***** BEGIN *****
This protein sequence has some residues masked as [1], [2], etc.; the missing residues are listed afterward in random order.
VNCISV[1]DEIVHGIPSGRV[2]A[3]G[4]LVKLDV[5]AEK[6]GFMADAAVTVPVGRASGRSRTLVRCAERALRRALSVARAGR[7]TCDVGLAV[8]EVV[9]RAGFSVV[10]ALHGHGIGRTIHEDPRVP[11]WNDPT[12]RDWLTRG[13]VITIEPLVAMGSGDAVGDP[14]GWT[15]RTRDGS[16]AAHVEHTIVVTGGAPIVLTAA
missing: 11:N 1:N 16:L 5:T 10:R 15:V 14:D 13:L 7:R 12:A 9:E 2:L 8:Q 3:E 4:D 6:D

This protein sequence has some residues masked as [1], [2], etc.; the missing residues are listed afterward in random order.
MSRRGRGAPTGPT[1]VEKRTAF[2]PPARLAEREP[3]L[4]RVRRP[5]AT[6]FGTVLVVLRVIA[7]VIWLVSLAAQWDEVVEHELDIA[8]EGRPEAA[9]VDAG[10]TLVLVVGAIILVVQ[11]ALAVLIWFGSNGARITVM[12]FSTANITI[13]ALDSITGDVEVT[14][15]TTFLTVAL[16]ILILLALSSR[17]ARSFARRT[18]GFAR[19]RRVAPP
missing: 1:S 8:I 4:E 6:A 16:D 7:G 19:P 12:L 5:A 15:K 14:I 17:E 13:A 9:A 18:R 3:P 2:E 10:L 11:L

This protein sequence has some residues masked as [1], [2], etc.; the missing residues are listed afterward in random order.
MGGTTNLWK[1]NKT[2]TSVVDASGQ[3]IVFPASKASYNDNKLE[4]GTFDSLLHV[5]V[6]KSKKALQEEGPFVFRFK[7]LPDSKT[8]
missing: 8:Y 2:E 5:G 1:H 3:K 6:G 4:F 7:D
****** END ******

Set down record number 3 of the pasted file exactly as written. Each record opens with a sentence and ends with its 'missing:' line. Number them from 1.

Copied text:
This protein sequence has some residues masked as [1], [2], etc.; the missing residues are listed afterward in random order.
MGGTTNLWK[1]NKT[2]TSVVDASGQ[3]IVFPASKASYNDNKLE[4]GTFDSLLHV[5]V[6]KSKKALQEEGPFVFRFK[7]LPDSKT[8]
missing: 8:Y 2:E 5:G 1:H 3:K 6:G 4:F 7:D